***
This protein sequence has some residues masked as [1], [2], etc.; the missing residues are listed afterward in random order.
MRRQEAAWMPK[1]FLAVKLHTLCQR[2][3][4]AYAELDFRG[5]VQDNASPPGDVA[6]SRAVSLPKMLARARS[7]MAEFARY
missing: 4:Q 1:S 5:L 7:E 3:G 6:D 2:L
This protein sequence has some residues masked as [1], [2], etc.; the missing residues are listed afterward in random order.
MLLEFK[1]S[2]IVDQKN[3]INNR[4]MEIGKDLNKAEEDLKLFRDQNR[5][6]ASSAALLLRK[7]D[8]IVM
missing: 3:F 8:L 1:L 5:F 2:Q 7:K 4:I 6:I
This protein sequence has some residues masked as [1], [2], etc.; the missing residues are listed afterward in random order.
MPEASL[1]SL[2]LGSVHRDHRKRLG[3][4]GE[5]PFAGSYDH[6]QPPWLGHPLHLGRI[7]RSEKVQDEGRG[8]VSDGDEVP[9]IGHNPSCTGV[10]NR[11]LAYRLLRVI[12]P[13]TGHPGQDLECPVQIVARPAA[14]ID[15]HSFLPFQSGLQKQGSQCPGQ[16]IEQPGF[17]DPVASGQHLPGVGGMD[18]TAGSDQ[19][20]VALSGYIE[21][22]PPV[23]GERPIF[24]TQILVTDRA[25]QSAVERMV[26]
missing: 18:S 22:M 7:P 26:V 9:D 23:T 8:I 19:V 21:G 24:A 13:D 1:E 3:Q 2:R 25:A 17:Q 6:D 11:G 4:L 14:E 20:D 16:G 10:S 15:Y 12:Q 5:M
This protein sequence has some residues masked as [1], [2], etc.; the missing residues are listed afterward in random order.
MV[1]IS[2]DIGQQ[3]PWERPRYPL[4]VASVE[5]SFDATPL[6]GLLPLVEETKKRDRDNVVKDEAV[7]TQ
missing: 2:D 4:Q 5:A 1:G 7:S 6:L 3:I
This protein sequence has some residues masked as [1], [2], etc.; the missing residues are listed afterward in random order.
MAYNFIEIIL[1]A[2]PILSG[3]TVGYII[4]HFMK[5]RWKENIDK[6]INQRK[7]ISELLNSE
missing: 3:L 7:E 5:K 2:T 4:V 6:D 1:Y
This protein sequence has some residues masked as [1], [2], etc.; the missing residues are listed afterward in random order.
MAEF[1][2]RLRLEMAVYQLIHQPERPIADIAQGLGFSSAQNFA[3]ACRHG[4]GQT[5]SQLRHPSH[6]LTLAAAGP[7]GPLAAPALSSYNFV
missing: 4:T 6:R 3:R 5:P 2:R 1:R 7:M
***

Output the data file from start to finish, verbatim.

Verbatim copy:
This protein sequence has some residues masked as [1], [2], etc.; the missing residues are listed afterward in random order.
MRRQEAAWMPK[1]FLAVKLHTLCQR[2][3][4]AYAELDFRG[5]VQDNASPPGDVA[6]SRAVSLPKMLARARS[7]MAEFARY
missing: 4:Q 1:S 5:L 7:E 3:G 6:D 2:L
This protein sequence has some residues masked as [1], [2], etc.; the missing residues are listed afterward in random order.
MLLEFK[1]S[2]IVDQKN[3]INNR[4]MEIGKDLNKAEEDLKLFRDQNR[5][6]ASSAALLLRK[7]D[8]IVM
missing: 3:F 8:L 1:L 5:F 2:Q 7:K 4:I 6:I
This protein sequence has some residues masked as [1], [2], etc.; the missing residues are listed afterward in random order.
MPEASL[1]SL[2]LGSVHRDHRKRLG[3][4]GE[5]PFAGSYDH[6]QPPWLGHPLHLGRI[7]RSEKVQDEGRG[8]VSDGDEVP[9]IGHNPSCTGV[10]NR[11]LAYRLLRVI[12]P[13]TGHPGQDLECPVQIVARPAA[14]ID[15]HSFLPFQSGLQKQGSQCPGQ[16]IEQPGF[17]DPVASGQHLPGVGGMD[18]TAGSDQ[19][20]VALSGYIE[21][22]PPV[23]GERPIF[24]TQILVTDRA[25]QSAVERMV[26]
missing: 18:S 22:M 7:P 26:V 9:D 23:T 8:I 19:V 21:G 24:A 13:D 1:E 3:Q 2:R 25:A 17:Q 6:D 11:G 4:L 14:E 20:D 16:G 10:S 15:Y 12:Q 5:M
This protein sequence has some residues masked as [1], [2], etc.; the missing residues are listed afterward in random order.
MV[1]IS[2]DIGQQ[3]PWERPRYPL[4]VASVE[5]SFDATPL[6]GLLPLVEETKKRDRDNVVKDEAV[7]TQ
missing: 2:D 4:Q 5:A 1:G 7:S 6:L 3:I
This protein sequence has some residues masked as [1], [2], etc.; the missing residues are listed afterward in random order.
MAYNFIEIIL[1]A[2]PILSG[3]TVGYII[4]HFMK[5]RWKENIDK[6]INQRK[7]ISELLNSE
missing: 3:L 7:E 5:K 2:T 4:V 6:D 1:Y
This protein sequence has some residues masked as [1], [2], etc.; the missing residues are listed afterward in random order.
MAEF[1][2]RLRLEMAVYQLIHQPERPIADIAQGLGFSSAQNFA[3]ACRHG[4]GQT[5]SQLRHPSH[6]LTLAAAGP[7]GPLAAPALSSYNFV
missing: 4:T 6:R 3:R 5:P 2:R 1:R 7:M